Friday, December 31, 2010

Usagi Yojimbo: Ghosts and other Supernatural

In Seasons, two of the stores, A Promise in the Snow and The Obakeneko of the Geishu Clan bring forth the supernatural elements to the forefront of the Usagi setting.

In A Promise in the Snow, Usagi is doing his standard wanderings and comes across a merchant that has been attacked and is near the point of dying. From out of nowhere the merchant's daughter comes and collects a promise from Usagi that the wandering ronin will not let her father die.

This is one of the first times I remember going, "She's a ghost."  the tip off is when Usagi tells the father, who is stumbling in and out of consciousness, that the merchant's daughter will lead the way and he replies, "F-fum-chant? But... " Right there, perhaps because I've read so much Usagi recently, I knew it was going to involve the supernatural.

But it makes an interesting turn of things for a role playing perspective. The ghost doesn't do any harm to Usagi. She leads him to safety. She doesn't really help him, but she does guard her father. Too often in fantasy RPGs, the focus on the ghost is fighting the ghost and somehow putting it to rest, ususally doing something that involves further adventure. But what if the ghost has a specific short set mission and doesn't even know it's a ghost? The more subtle elements of the supernatural can be played up on that don't involve direct conflict to give the players a greater appreciation of the beyond.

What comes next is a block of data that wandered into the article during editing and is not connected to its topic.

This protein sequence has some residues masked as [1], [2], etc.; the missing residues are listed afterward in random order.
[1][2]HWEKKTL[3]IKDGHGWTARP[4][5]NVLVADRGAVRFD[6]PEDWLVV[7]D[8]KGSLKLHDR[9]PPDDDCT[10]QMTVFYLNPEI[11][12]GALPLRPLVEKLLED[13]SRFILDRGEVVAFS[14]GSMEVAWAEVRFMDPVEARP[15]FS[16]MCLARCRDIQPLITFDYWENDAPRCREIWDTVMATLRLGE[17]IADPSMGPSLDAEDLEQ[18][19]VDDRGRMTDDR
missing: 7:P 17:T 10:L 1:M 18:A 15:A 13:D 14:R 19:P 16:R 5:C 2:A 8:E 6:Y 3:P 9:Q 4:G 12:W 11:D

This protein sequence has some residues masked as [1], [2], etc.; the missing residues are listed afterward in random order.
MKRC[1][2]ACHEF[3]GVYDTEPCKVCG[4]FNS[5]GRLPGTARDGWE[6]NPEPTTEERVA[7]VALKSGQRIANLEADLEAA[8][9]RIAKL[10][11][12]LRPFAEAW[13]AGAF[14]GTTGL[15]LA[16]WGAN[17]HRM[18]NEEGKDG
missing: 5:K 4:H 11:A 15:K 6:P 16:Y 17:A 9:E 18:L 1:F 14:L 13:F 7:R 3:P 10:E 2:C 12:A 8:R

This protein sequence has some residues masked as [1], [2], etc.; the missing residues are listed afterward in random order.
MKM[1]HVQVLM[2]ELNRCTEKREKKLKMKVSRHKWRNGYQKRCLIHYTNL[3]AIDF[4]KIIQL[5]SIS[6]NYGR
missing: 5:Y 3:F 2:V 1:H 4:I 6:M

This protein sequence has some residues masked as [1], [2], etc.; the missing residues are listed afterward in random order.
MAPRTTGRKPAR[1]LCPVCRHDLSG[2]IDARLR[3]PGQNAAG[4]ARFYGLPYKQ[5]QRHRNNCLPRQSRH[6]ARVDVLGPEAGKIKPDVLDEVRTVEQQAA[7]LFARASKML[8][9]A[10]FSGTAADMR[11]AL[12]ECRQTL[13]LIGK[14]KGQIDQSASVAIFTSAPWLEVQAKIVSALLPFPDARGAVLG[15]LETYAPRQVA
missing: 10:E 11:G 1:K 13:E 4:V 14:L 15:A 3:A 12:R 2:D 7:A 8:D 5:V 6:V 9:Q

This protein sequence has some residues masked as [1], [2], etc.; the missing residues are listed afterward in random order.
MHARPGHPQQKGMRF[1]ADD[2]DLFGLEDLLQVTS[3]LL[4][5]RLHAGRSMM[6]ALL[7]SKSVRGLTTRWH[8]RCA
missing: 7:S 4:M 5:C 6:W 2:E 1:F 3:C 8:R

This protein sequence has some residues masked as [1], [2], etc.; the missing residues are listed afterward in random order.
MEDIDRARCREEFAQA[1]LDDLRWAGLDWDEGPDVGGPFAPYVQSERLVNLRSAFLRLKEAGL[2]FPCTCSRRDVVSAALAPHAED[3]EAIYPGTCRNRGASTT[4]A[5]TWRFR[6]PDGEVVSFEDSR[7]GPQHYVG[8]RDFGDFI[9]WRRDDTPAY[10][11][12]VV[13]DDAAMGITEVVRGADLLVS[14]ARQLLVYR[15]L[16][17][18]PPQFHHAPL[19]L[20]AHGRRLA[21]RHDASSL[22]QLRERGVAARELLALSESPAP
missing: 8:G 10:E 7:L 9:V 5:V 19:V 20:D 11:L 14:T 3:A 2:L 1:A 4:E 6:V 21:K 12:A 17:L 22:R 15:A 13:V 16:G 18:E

In the Obakeneko, Usagi, Gen, and Tomoe are invited out of the cold weather only to be attacked by a supernatural entity. The three are victorious of course and latter learn the tale of the owner of the house. the thing I thought interesting, was the illusions of the house as being new and stately. There were little insights that might make one suspect something was wrong, like a lack of servants, but the idea of a stately manor being whole and sound...

When the entity is defeated, the illusion is dropped. This allows the GM to prsent a magnificent encounter local that is actually shambles. This can be overused though and the GM should try and keep track of how many times he does it.

Usagi continues to provide both character elements and moments of 'cool' that can easily be swapped for most fantasy role playing based games.

Thursday, December 30, 2010

Usagi Yojimbo Seasons

Usagi Yojimbo Seasons is the last of the Usagi books that I did not own. I managed to snag it from Things From Another World, a web site vendor that actually sold it for less than the cover price at Interestingly enough, all of the other sellers were selling it for massive amounts over the cover price. My order arrived in two days. Good deal all around.

Seasons has some points in it I'd consider weak. The use and reuse of certain elements, especially in fields of the supernatural, comes across a little too obvious. Good stuff for those who've never read the material before.

Before I ramble on too much, let's see what's inside eh?